by Omar Cerezo
After a long first semester online, Bosco prepares to welcome the class of 2024 for the first time in the classroom.
Every upperclassmen at Bosco can remember their first experience spending time talking with friends, playing sports, being in clubs and spending time in the oratory as a Freshman. However, due to the COVID-19 pandemic, the class of 2024 has yet to make any of those memories a reality.
After a successful reopening, Bosco has done an outstanding job in trying to get students to fully enjoy the end of their school year on campus. Primarily for freshmen, the opportunity to come back to campus with Bosco’s successful reopening plan has allowed them to experience everything the Bosco brotherhood and student life has to offer.
Not only was it good for the freshmen who are returning back to campus and experience the excitement of any extracurricular activities they participate in, but it is also great for them to physically interact with their teachers and counselors for some extra help and guidance, while at the same time giving teachers and counselors time to interact and get to know the class before they enter their Sophomore year.
Lead Counselor Ms. Alyssa Skipper recognizes the hardships that the freshmen class will encounter as they transition into a new environment, however, Ms. Skipper hopes that the challenges the current freshmen class faces will prepare them for future adventures.
“On top of how tough these times have been, it will continue to build each and everyone one of your abilities to overcome things when hard things are thrown your way,” said Ms. Skipper
Still, while working in a hybrid learning system, as physical and online learning options are available for all students, many teachers feel the weight of preparing a new generation of Braves in what is an unusual situation. Freshman English Honors teacher Michelle Tracy has explained that this past school year, people have felt better and safer at home, where there isn’t that challenge of following these new imputed guidelines and being at risk at school.
“Paying attention to online and physical learning group is one of the things I’m currently working out right now. It’s hard trying to balance it so you’re paying enough attention to both groups,” said Mrs. Tracy.
Despite the difficulties that online learning and the quarter system has brought to the Bosco community, everyone feels happy to see people back in the classroom. Freshman Algebra 1 and Geometry Honors teacher, Edna Ramirez, feels thrilled to have students back in the classroom and have an experience close to what a “normal” semester would have felt like.
“I was definitely excited to be able to work with some of the students in person. It was joyful when they returned into the classroom and the students were also eager to have some interaction,” said Ms. Ramirez.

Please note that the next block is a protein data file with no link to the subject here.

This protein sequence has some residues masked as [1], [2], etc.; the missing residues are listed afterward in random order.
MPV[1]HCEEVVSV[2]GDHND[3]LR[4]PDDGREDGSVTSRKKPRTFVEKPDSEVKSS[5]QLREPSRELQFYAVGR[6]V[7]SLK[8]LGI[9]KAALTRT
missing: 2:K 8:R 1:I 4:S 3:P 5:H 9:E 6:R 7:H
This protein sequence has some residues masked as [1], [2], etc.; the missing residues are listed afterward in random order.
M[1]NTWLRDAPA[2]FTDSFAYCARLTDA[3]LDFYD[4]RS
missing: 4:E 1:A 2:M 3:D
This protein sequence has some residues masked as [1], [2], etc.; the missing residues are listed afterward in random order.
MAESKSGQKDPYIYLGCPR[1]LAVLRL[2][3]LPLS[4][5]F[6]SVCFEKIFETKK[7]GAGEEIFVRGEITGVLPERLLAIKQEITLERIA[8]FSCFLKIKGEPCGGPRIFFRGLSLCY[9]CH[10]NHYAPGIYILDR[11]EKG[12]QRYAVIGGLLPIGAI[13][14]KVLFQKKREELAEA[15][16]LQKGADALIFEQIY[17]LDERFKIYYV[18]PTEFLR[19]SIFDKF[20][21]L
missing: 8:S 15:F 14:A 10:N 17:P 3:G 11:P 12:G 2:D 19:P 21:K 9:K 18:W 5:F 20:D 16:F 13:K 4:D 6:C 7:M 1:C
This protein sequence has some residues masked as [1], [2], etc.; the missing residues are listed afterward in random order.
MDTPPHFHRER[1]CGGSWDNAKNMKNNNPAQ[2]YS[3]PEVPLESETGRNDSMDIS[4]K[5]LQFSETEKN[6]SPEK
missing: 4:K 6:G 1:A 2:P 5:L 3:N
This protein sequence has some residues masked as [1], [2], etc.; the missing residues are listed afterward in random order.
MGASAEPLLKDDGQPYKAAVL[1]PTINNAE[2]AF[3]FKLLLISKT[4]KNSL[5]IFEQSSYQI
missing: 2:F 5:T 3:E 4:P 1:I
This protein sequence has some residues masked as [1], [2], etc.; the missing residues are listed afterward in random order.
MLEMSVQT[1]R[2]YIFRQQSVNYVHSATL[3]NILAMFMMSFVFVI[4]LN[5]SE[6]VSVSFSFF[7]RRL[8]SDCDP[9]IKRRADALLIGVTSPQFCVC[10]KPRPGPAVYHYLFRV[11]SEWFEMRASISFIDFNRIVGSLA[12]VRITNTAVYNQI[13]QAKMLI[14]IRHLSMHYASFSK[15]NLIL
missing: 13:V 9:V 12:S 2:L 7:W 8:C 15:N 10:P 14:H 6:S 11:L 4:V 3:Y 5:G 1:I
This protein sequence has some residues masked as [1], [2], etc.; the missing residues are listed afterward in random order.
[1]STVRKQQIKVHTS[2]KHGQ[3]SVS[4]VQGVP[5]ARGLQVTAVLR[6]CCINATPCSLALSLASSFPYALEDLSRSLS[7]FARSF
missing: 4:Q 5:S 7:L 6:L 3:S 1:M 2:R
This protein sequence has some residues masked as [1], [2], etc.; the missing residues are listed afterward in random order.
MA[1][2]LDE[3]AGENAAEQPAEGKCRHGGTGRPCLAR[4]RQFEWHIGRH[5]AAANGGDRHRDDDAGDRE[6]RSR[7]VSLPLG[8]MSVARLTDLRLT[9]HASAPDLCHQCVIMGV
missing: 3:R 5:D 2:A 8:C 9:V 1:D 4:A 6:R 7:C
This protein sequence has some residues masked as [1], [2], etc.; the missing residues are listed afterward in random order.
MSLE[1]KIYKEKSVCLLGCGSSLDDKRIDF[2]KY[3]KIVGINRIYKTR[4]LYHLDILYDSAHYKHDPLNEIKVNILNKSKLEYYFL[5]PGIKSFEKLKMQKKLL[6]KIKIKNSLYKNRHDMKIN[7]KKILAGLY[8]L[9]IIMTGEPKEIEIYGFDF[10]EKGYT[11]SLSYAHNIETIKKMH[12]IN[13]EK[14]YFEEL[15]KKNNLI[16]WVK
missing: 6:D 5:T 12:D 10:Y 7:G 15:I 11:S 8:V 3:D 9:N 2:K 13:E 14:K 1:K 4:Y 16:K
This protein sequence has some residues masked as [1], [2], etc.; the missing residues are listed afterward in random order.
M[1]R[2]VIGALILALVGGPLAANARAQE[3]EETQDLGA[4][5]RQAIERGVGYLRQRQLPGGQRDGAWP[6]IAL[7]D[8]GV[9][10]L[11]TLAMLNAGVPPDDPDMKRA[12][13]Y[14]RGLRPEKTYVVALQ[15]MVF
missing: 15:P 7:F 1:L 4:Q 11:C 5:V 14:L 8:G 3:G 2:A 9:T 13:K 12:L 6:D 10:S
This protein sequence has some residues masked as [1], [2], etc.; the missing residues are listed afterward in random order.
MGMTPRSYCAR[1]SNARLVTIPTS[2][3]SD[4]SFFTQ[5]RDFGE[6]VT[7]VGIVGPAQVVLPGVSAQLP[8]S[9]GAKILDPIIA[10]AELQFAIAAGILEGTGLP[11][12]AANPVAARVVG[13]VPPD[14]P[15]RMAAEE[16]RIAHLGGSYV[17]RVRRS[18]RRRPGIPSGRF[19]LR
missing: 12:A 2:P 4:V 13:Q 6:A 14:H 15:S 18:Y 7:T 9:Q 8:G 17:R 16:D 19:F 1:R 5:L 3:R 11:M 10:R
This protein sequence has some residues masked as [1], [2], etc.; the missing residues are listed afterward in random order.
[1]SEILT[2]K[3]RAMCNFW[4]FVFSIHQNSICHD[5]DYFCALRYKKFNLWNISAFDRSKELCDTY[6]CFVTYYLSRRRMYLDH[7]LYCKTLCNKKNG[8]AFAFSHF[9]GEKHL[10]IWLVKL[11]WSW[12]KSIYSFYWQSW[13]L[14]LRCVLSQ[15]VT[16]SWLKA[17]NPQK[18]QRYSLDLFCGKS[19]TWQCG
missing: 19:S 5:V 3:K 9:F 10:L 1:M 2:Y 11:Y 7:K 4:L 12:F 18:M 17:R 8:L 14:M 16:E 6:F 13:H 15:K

The strengths Mrs. Ramirez had from her students, especially with the online learning and the quarter system, provided her with the opportunity to have a smaller number of students in each period, which allowed her to meet with each student more on a one-on-one basis as well as hold conferences with parents and email updates of the progress of their sons.
Freshman student Joshua Pasillas said he expected his freshman year at Bosco to be a huge change and expected to have good communication with others.
“It was kind of hard since we’re on ZOOM and it’s going to be kind of weird knowing you’re not spending time during lunch speaking with each other,” Joshua said.
In a way, Joshua was feeling the Bosco Brotherhood through the breakout rooms on ZOOM with his classmates and friends where they can have some talking time with each other. He also explains that getting involved in groups, clubs, sports and school programs was a challenge for him, especially since that is the type of engagement you have to be physically present on campus for to fully enjoy and experience.
Freshman student David Martinez also considered his freshman year at Bosco to be weird because he is used to being in person at school than having classes online, but he is glad that he has returned back on the Bosco campus.
“It’s definitely been a little bit of a struggle keeping myself focused and stop being distracted,” said David.
At-home distractions were a challenge for David throughout his freshman year at Bosco. David actually thought that the online learning at Bosco was pretty good. For some classes, though, he preferred in-person learning rather than online so it can make it easier for him to understand the materials. David has felt his Bosco Brotherhood mainly through his baseball practices after school with his teammates and coaches. He also includes that returning back to school actually made it easier for him to stay focused and turn in work then online school.
While the transition from middle school to high school may be rough, the class of 2024 has done a great job trying to stay afloat in what has been one of the most unusual years of human history. But their years at Bosco are not set in stone, and they will encounter different experiences and challenges in the following years, gaining incredible memories and overcoming tough obstacles along the way, appropriate for a place such as Bosco.